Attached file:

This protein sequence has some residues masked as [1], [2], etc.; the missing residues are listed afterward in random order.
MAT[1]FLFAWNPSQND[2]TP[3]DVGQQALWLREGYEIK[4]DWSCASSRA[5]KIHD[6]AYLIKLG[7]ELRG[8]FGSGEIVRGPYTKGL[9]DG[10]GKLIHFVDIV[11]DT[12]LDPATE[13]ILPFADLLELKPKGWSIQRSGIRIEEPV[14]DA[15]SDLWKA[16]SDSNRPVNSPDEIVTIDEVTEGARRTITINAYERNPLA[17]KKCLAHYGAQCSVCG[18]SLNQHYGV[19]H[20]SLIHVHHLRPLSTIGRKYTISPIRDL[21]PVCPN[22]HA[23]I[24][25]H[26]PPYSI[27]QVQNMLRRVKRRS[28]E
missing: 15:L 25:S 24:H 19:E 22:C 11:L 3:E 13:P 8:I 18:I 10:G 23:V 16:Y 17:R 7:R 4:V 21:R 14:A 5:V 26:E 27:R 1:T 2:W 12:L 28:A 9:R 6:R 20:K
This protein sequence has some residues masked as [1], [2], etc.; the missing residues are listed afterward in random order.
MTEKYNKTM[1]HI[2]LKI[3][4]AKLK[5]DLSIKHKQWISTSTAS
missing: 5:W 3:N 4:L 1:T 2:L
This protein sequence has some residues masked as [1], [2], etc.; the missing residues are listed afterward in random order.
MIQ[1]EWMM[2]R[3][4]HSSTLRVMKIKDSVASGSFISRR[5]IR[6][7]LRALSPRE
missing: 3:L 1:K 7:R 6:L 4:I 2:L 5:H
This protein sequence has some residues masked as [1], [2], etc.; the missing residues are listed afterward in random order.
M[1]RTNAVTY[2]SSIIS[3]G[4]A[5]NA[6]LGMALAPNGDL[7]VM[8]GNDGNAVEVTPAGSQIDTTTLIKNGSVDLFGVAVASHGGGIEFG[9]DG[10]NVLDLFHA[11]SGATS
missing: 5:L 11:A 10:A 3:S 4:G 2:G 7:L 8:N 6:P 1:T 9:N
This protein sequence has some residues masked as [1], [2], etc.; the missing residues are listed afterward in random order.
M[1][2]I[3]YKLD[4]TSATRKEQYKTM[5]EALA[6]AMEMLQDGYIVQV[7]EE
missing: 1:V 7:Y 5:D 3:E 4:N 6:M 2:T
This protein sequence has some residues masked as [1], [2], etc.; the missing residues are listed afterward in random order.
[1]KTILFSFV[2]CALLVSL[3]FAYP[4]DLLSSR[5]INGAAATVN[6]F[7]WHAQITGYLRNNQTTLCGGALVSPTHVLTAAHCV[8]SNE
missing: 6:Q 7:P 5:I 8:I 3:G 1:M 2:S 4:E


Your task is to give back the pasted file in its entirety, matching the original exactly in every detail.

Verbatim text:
This protein sequence has some residues masked as [1], [2], etc.; the missing residues are listed afterward in random order.
MAT[1]FLFAWNPSQND[2]TP[3]DVGQQALWLREGYEIK[4]DWSCASSRA[5]KIHD[6]AYLIKLG[7]ELRG[8]FGSGEIVRGPYTKGL[9]DG[10]GKLIHFVDIV[11]DT[12]LDPATE[13]ILPFADLLELKPKGWSIQRSGIRIEEPV[14]DA[15]SDLWKA[16]SDSNRPVNSPDEIVTIDEVTEGARRTITINAYERNPLA[17]KKCLAHYGAQCSVCG[18]SLNQHYGV[19]H[20]SLIHVHHLRPLSTIGRKYTISPIRDL[21]PVCPN[22]HA[23]I[24][25]H[26]PPYSI[27]QVQNMLRRVKRRS[28]E
missing: 15:L 25:S 24:H 19:E 22:C 11:L 3:E 13:P 8:I 18:I 10:G 23:V 16:Y 17:R 7:R 4:V 21:R 14:A 5:V 26:E 27:R 1:T 2:W 12:L 28:A 9:R 6:R 20:K
This protein sequence has some residues masked as [1], [2], etc.; the missing residues are listed afterward in random order.
MTEKYNKTM[1]HI[2]LKI[3][4]AKLK[5]DLSIKHKQWISTSTAS
missing: 5:W 3:N 4:L 1:T 2:L
This protein sequence has some residues masked as [1], [2], etc.; the missing residues are listed afterward in random order.
MIQ[1]EWMM[2]R[3][4]HSSTLRVMKIKDSVASGSFISRR[5]IR[6][7]LRALSPRE
missing: 3:L 1:K 7:R 6:L 4:I 2:L 5:H
This protein sequence has some residues masked as [1], [2], etc.; the missing residues are listed afterward in random order.
M[1]RTNAVTY[2]SSIIS[3]G[4]A[5]NA[6]LGMALAPNGDL[7]VM[8]GNDGNAVEVTPAGSQIDTTTLIKNGSVDLFGVAVASHGGGIEFG[9]DG[10]NVLDLFHA[11]SGATS
missing: 5:L 11:A 10:A 3:S 4:G 2:G 7:L 8:N 6:P 1:T 9:N
This protein sequence has some residues masked as [1], [2], etc.; the missing residues are listed afterward in random order.
M[1][2]I[3]YKLD[4]TSATRKEQYKTM[5]EALA[6]AMEMLQDGYIVQV[7]EE
missing: 1:V 7:Y 5:D 3:E 4:N 6:M 2:T
This protein sequence has some residues masked as [1], [2], etc.; the missing residues are listed afterward in random order.
[1]KTILFSFV[2]CALLVSL[3]FAYP[4]DLLSSR[5]INGAAATVN[6]F[7]WHAQITGYLRNNQTTLCGGALVSPTHVLTAAHCV[8]SNE
missing: 6:Q 7:P 5:I 8:I 3:G 1:M 2:S 4:E